Darrell Brooks faces 5 homicide counts in Waukesha parade deaths

November 22, 2021


WAUKESHA, Wis. — The driver of an SUV that hurtled through a barricade and slammed into a Christmas parade in suburban Waukesha on Sunday was fleeing from a domestic disturbance moments before he killed at least five people and injured more than 40 others, police said.

Waukesha Police Chief Dan Thompson said Monday that Darrell Brooks Jr., 39, was fleeing a domestic disturbance with a report of a knife when he rammed into the parade. Brooks was not being chased, Thompson said. He will be charged with five counts of intentional homicide, Thompson added.

The deceased victims’ ages range from 52 to 81 years old. Thompson said 48 others were injured in the crash, which was captured on the city’s livestream as the car rammed struck high school band, children’s dance group and the Milwaukee Dancing Grannies.

Local hospital officials said earlier Monday at least six children remain in critical condition. Children’s Wisconsin Hospital received 18 patients from the ages of 3 to 16, including three sets of siblings, doctors say.

“Today we experienced a horrible, senseless tragedy. I walked in the parade at the beginning,” Waukesha Mayor Shawn Reilly said at a news conference. “I saw the happy children sitting on the curb. I saw happy parents behind their children. I can still see the smiling faces.”

Gov. Tony Evers ordered that flags be flown at half staff Monday and on the days when funerals for the victims take place. Evers said he and wife, Kathy, were “praying for Waukesha tonight and all the kids, families, and community members affected by this senseless act.” The city of Waukesha said it would hold an interfaith prayer vigil Monday.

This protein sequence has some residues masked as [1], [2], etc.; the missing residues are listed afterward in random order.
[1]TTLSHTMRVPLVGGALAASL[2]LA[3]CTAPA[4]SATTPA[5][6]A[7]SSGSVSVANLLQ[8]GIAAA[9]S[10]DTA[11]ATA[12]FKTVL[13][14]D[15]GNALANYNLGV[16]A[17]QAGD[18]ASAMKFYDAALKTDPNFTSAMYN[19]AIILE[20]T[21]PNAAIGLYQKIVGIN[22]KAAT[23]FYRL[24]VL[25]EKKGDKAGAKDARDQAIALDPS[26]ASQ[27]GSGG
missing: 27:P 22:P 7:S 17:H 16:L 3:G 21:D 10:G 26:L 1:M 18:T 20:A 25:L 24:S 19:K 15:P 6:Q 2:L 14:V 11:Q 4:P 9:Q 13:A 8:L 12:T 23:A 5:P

Who was the driver of the SUV?

Brooks, 39, a Milwaukee man with an open court case related to domestic violence, was arrested and will face five first-degree intentional homicide charges, Thompson said.

Thompson provided few details of the domestic disturbance to which police were called beyond that there was a report of a knife. He said police did not respond to that scene before they immediately went to the parade. Thompson said Brooks was acting alone and there was no indication of terrorism.

“This is a fluid investigation,” Thompson said.

Brooks has been charged three times in less than two years with recklessly endangering the safety of others, most recently on Nov. 5 as part of a domestic abuse incident for which he was also charged with resisting or obstructing an officer.

In the most recent case, a woman told police Brooks purposefully ran her over with his vehicle while she was walking through a gas station parking lot after he had followed her there after a fight, according to the criminal complaint. The woman was hospitalized, court records show.

Brooks was released from jail on Friday after posting bond in the recent incident, according to court records. He also was charged in July 2020 with two felony counts of second-degree recklessly endangering the safety of others using a dangerous weapon. Both cases are ongoing.

The Milwaukee County District Attorney’s Office said it has launched an internal review of its “inappropriately low” bail recommendation in the recent domestic violence related case. Brooks posted a $1,000 bond, according to the Milwaukee County Sheriff’s Office.

Suspect named:Suspect in Waukesha Christmas Parade incident has been identified as Darrell Brooks Jr.

What happened at the parade?

Waukesha, a city of 72,000 people just 20 miles west of Milwaukee, was celebrating the holidays with a holiday parade when disaster struck at about 4:39 p.m. local time. Angelito Tenorio, a West Allis alderman, said he had just finished marching in the parade with his family and friends before he saw the car drive through the parade.

“We saw an SUV cross over, just put the pedal to the metal and just zooming full speed along the parade route,” Tenorio said. “And then we heard a loud bang, and just deafening cries and screams from people who are struck by the vehicle. And then we saw people running away or stopping crying, and there are people on the ground who looked like they’d been hit by the vehicle.”

SUV slams into Wisconsin Christmas parade; ‘person of interest’ in custody

Thompson said he was at the scene shortly after the crash occurred. “What I saw out of chaos and tragedy was heroes,” he said. “First responders and the community coming together and working together on triaging victims.”